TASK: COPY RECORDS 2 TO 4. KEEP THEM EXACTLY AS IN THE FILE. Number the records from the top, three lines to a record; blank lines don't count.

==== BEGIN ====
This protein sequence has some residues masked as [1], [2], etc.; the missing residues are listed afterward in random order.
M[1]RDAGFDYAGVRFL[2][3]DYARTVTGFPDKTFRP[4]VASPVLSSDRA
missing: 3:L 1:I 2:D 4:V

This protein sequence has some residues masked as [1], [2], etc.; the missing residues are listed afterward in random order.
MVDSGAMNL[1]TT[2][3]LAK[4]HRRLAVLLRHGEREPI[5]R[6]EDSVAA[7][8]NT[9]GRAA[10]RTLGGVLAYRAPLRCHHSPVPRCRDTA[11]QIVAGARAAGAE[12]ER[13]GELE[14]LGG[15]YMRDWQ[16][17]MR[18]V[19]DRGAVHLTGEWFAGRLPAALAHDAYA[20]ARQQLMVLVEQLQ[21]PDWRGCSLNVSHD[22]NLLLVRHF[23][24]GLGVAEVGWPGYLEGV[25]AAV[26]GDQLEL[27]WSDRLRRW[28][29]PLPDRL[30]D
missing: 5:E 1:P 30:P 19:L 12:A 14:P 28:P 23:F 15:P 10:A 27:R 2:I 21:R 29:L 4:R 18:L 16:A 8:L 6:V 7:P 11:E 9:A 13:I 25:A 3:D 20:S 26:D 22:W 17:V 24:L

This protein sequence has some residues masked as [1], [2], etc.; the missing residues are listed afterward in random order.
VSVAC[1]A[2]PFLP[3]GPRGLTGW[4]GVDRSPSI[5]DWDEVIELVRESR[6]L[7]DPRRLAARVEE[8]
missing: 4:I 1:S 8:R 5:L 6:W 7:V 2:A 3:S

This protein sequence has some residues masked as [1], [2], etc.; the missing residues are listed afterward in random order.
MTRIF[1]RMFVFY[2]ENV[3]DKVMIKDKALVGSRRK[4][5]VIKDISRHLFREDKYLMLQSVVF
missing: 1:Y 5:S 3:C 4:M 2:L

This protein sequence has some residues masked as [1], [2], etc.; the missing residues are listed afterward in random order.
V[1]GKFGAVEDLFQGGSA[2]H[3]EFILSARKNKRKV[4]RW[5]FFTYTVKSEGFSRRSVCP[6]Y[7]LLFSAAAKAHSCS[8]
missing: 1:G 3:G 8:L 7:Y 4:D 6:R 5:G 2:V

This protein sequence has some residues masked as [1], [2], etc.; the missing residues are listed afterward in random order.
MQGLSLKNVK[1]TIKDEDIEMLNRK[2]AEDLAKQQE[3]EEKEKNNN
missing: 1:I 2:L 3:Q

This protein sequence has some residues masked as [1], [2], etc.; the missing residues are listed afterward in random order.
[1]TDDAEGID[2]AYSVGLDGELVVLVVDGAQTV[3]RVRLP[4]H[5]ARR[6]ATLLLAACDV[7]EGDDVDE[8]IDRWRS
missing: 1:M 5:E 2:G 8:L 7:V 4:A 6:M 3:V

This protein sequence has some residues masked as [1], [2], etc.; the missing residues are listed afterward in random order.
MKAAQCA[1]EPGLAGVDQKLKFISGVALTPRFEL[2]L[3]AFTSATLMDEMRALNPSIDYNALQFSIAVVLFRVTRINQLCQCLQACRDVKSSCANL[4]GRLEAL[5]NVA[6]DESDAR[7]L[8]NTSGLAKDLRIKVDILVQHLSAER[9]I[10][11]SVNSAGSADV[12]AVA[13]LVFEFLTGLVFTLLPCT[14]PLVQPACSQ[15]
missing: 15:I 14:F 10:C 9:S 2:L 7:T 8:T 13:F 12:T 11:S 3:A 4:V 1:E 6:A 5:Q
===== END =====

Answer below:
This protein sequence has some residues masked as [1], [2], etc.; the missing residues are listed afterward in random order.
MVDSGAMNL[1]TT[2][3]LAK[4]HRRLAVLLRHGEREPI[5]R[6]EDSVAA[7][8]NT[9]GRAA[10]RTLGGVLAYRAPLRCHHSPVPRCRDTA[11]QIVAGARAAGAE[12]ER[13]GELE[14]LGG[15]YMRDWQ[16][17]MR[18]V[19]DRGAVHLTGEWFAGRLPAALAHDAYA[20]ARQQLMVLVEQLQ[21]PDWRGCSLNVSHD[22]NLLLVRHF[23][24]GLGVAEVGWPGYLEGV[25]AAV[26]GDQLEL[27]WSDRLRRW[28][29]PLPDRL[30]D
missing: 5:E 1:P 30:P 19:L 12:A 14:P 28:P 23:F 15:P 10:A 27:R 2:I 21:R 29:L 4:R 18:L 16:A 8:L 6:V 7:P 11:E 9:A 13:I 25:A 3:D 20:S 26:D 22:W 17:V 24:L

This protein sequence has some residues masked as [1], [2], etc.; the missing residues are listed afterward in random order.
VSVAC[1]A[2]PFLP[3]GPRGLTGW[4]GVDRSPSI[5]DWDEVIELVRESR[6]L[7]DPRRLAARVEE[8]
missing: 4:I 1:S 8:R 5:L 6:W 7:V 2:A 3:S

This protein sequence has some residues masked as [1], [2], etc.; the missing residues are listed afterward in random order.
MTRIF[1]RMFVFY[2]ENV[3]DKVMIKDKALVGSRRK[4][5]VIKDISRHLFREDKYLMLQSVVF
missing: 1:Y 5:S 3:C 4:M 2:L